While the primary purpose of eating and drinking is to get nutrients, most of us enjoy the taste of food and drink too, which is why we design foods and drinks specifically to be tasty and why things such as condiments and seasonings were invented to liven up food that isn't normally tasty. These people, on the other hand, actually like their food and drink plain. They may also like non-plain foods or drinks too, but sometimes not.
Maybe they're very pragmatic and view eating and drinking as a means for sustenance only, believing trying to make their food and drink tasty, or eating and drinking solely for fun, to be a waste of time. These types might even go so far as to make their own food designed to be tasteless but have all the right nutrients. You might also occasionally run across a whole culture of people like this. If the pragmatist is an old person, they might talk about how when they were younger, everyone ate plain food/drank plain drink and liked it.
They may also simply not know what real fun is. Expect these people to be general bores and possibly even caricatures of a "normal person" or an elderly person. Both these guys and gals and the pragmatists tend to be Comically Serious.
On a darker side, they might have not had much (if any) experience with tasty food and drink before. Maybe they were raised in poverty or incarcerated or something. Or maybe their society was big on convenient nutrition without any sort of flavor. As such, they've grown accustomed to plain food and drink and may find tastier food and drink to taste bad due to not being used to it.
They might be a bit neurotic and believe that any food/drink that isn't plain will make them sick or overweight. These people are often, though not always, hippie types who believe tasty foods and drinks, especially sugar, are terrible for you. This might also be partially justified by having them actually more susceptible to food poisoning due to a compromised immune system, have many food allergies, digestive issues like gastric ulcers or GERD, or whatever. If one of these falls into the "partially justified" category and their reason for having a Plain Palate overlaps with the aforementioned pragmatism, they're often a Sickly Neurotic Geek.
Regardless of the reason, it can overlap with Only One Finds It Fun (if someone serves up something and only this person likes it while the rest find it boring) and Stock "Yuck!" (for the foods and drinks often considered plain, including vanilla ice cream, bread, water, and oatmeal). Sometimes overlaps with The Teetotaler if the character drinks something like water or milk instead of alcohol, but not all teetotalers drink plain drinks. See also Food Pills, which are barely even food. Note that characters who are being forced to eat boring, plain food (prisoners fed bread and water, hospitalized people fed dry toast and skim milk) do not count as this trope; the person has to like plain, bland food of their own free will.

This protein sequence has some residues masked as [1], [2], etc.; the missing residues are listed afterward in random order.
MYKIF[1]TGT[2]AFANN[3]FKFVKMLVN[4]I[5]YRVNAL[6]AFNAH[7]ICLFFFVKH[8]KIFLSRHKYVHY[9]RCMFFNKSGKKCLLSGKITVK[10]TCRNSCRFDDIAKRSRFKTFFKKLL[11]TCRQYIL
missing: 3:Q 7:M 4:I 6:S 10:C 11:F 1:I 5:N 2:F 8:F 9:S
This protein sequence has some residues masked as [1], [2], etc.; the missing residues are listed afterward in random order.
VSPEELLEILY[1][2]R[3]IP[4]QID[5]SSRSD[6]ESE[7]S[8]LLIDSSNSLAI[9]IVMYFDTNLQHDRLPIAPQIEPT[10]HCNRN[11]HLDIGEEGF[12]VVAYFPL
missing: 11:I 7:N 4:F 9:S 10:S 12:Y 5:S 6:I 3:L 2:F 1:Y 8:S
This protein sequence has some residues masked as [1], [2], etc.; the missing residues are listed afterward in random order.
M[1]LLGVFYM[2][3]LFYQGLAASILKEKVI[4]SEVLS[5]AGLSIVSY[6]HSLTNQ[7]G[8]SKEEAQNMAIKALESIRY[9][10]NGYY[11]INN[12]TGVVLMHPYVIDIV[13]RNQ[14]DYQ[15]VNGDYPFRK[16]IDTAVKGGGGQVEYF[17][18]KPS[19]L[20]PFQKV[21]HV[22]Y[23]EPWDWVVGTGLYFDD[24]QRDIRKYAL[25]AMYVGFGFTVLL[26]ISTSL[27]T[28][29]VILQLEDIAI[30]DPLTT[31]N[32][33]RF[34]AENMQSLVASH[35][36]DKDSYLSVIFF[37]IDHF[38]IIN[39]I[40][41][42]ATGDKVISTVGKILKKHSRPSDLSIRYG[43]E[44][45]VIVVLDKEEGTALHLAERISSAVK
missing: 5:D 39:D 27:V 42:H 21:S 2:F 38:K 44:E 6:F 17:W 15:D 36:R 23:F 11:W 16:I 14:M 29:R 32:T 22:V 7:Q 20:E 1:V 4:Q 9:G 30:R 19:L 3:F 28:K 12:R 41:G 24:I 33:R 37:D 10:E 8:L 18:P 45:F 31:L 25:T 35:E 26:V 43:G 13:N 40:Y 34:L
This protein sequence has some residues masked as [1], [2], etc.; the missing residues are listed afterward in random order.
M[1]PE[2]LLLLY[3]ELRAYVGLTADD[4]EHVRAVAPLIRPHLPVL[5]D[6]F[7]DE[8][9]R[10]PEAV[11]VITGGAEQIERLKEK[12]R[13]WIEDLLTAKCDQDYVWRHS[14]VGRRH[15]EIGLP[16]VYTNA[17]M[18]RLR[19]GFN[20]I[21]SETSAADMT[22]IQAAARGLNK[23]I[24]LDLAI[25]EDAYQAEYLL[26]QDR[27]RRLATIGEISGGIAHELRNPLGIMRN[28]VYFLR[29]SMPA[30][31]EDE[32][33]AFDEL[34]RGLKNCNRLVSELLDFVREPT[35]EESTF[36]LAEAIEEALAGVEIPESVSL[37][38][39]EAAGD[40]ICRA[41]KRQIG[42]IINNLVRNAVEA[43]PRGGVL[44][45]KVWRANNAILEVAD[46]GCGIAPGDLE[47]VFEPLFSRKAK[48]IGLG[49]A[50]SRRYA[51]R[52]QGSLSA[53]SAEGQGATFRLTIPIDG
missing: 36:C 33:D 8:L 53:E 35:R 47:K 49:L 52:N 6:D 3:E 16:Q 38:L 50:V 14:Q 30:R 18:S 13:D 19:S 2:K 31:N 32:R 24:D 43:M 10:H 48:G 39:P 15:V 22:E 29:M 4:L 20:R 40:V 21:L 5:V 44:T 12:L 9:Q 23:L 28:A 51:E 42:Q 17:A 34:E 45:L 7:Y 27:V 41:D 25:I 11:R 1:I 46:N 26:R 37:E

- Tsubasa Hanekawa in Bakemonogatari doesn't like any kind of seasoning on her food. Notably, the breakfast she prepares for Senjougahara has no salt on her eggs or dressing on her salad. However, this isn’t because Hanekawa’s a Picky Eater but rather a reflection of her personality as a person who refuses to fix something even if it is undesirable.
- Daily Life with Monster Girl: Centaurs as a species have a tendency towards this. Being herbivores, their taste buds are more sensitive than humans', meaning they prefer their food very bland. A good example is Centorea, whose go-to meal is a seasoning-free lettuce-and-carrot sandwich.
- Not Love But Delicious Foods Make Me So Happy:
- Compared to Y-naga, S-hara has much more boring tastes in food. At a bakery, he orders melon bread, curry bread, and yakisoba bread, which the translator's notes mention is like getting only vanilla at a 31-flavor ice cream place.
- T-i dislikes spicy food.
- The Quintessential Quintuplets: Due to being so poor, Fuutarou is capable of eating pretty much anything, including Miku's cooking. Both the manga and anime lampshade how he has a plain palate.
- Space Battleship Yamato 2199: While discussing the system that synthesizes food for the ship, we see Yabisu with a tray filled with food. As immediate contrast, the crew is joined by Sanada, whose tray has a plate with a few small wafers designed for basic nutrition. Sanada points out that they're on a mission, not a luxury cruise. Later, when supplies are running low, the most the system can provide is a single roll for each crew member. Yabisu is clearly disappointed, while Sanada doesn't seem to even notice the limitation beyond mere academic reflection that they need to take in more raw materials if possible.